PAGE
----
Back on June 17, 2010, Sea Shepherd's Operation Blue Rage intercepted an illegal bluefin tuna operation off the coast of Libya, two days after the closing of the bluefin fishing season.
We investigated the catch and found hundreds of undersized bluefin tuna. When we asked to see the papers, the fishermen refused. When we asked to speak with the official observer onboard, we were told there was no observer. A few minutes later we were told there was an observer, and a man came on the radio and identified himself as the "official observer." We asked for his name and authorization; he refused to provide it.
We had no doubts that this was a criminal operation:
- The fish were obtained after the closing date of the fishing season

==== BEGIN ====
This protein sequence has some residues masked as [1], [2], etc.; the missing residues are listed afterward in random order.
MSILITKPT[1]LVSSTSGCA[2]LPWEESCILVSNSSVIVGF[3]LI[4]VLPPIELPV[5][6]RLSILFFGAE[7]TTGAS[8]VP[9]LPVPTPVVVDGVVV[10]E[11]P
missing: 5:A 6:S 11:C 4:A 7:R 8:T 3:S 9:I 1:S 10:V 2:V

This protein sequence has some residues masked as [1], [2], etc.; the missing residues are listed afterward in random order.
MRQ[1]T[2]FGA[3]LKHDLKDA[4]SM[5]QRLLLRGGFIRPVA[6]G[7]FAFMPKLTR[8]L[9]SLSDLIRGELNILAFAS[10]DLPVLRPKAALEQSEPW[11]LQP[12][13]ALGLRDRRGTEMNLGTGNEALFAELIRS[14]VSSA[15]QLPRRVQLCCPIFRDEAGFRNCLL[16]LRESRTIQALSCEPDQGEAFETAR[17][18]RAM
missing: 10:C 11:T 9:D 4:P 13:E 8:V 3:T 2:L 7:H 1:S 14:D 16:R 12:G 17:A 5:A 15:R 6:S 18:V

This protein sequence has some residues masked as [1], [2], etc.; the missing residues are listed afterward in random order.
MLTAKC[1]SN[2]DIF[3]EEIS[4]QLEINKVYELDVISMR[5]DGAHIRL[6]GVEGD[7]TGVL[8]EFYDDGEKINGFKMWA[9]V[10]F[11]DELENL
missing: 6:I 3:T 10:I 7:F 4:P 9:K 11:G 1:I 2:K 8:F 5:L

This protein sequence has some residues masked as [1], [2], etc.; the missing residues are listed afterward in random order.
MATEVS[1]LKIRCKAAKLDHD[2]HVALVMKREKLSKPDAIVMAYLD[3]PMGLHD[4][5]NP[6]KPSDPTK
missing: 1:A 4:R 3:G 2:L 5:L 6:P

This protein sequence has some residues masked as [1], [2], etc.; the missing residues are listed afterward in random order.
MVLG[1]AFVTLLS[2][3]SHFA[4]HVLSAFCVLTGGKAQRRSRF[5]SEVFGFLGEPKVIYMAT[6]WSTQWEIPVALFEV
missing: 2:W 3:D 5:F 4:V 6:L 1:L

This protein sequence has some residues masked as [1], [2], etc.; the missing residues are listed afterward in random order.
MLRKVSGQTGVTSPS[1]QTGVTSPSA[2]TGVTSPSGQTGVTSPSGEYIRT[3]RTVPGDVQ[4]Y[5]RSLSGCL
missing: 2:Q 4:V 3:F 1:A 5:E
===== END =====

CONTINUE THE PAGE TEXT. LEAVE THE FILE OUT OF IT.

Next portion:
- Many of the fish within the pen were juveniles
- The fishing vessel did not have an inspector onboard
- The captain refused to show us any paperwork on the catch
- The fishermen were dishonest regarding where they had obtained the fish
We made the determination that the fish in the net had been caught illegally and we sent divers into the water to cut the net and to release some 800 bluefin tuna.
In July 2011, just over a year later, when the Sea Shepherd ship Steve Irwin was in Scotland preparing to depart for the Faroe Islands, the Scottish Court imposed a bond on my ship of 530,000 pounds Sterling (approx. $791,000) as surety pending the outcome of a lawsuit by the Maltese fishing company, Fish and Fish.
On June 25, 2012, Sea Shepherd won the case when the court ruled against Fish and Fish. Our bond was ordered returned and our legal fees ordered to be paid by Fish and Fish.